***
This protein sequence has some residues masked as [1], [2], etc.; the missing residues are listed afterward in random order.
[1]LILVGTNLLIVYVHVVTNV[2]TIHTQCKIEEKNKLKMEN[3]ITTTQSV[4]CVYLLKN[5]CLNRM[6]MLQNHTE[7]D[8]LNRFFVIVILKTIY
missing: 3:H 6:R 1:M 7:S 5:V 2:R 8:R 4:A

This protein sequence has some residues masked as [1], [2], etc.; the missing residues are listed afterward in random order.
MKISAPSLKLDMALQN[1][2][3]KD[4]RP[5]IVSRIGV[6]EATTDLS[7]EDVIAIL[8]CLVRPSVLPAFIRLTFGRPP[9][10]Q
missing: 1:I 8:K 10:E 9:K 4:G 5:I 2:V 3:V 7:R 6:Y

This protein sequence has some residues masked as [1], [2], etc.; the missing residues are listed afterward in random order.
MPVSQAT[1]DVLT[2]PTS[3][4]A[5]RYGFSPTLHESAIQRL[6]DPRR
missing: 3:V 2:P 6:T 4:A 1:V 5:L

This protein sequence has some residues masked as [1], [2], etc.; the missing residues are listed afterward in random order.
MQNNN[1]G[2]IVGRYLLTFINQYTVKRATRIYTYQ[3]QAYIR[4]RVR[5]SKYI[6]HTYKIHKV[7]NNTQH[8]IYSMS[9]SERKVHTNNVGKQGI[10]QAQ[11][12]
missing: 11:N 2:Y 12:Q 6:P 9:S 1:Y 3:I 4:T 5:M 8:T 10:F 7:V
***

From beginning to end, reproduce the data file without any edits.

This protein sequence has some residues masked as [1], [2], etc.; the missing residues are listed afterward in random order.
[1]LILVGTNLLIVYVHVVTNV[2]TIHTQCKIEEKNKLKMEN[3]ITTTQSV[4]CVYLLKN[5]CLNRM[6]MLQNHTE[7]D[8]LNRFFVIVILKTIY
missing: 3:H 6:R 1:M 7:S 5:V 2:R 8:R 4:A

This protein sequence has some residues masked as [1], [2], etc.; the missing residues are listed afterward in random order.
MKISAPSLKLDMALQN[1][2][3]KD[4]RP[5]IVSRIGV[6]EATTDLS[7]EDVIAIL[8]CLVRPSVLPAFIRLTFGRPP[9][10]Q
missing: 1:I 8:K 10:E 9:K 4:G 5:I 2:V 3:V 7:R 6:Y

This protein sequence has some residues masked as [1], [2], etc.; the missing residues are listed afterward in random order.
MPVSQAT[1]DVLT[2]PTS[3][4]A[5]RYGFSPTLHESAIQRL[6]DPRR
missing: 3:V 2:P 6:T 4:A 1:V 5:L

This protein sequence has some residues masked as [1], [2], etc.; the missing residues are listed afterward in random order.
MQNNN[1]G[2]IVGRYLLTFINQYTVKRATRIYTYQ[3]QAYIR[4]RVR[5]SKYI[6]HTYKIHKV[7]NNTQH[8]IYSMS[9]SERKVHTNNVGKQGI[10]QAQ[11][12]
missing: 11:N 2:Y 12:Q 6:P 9:S 1:Y 3:I 4:T 5:M 8:T 10:F 7:V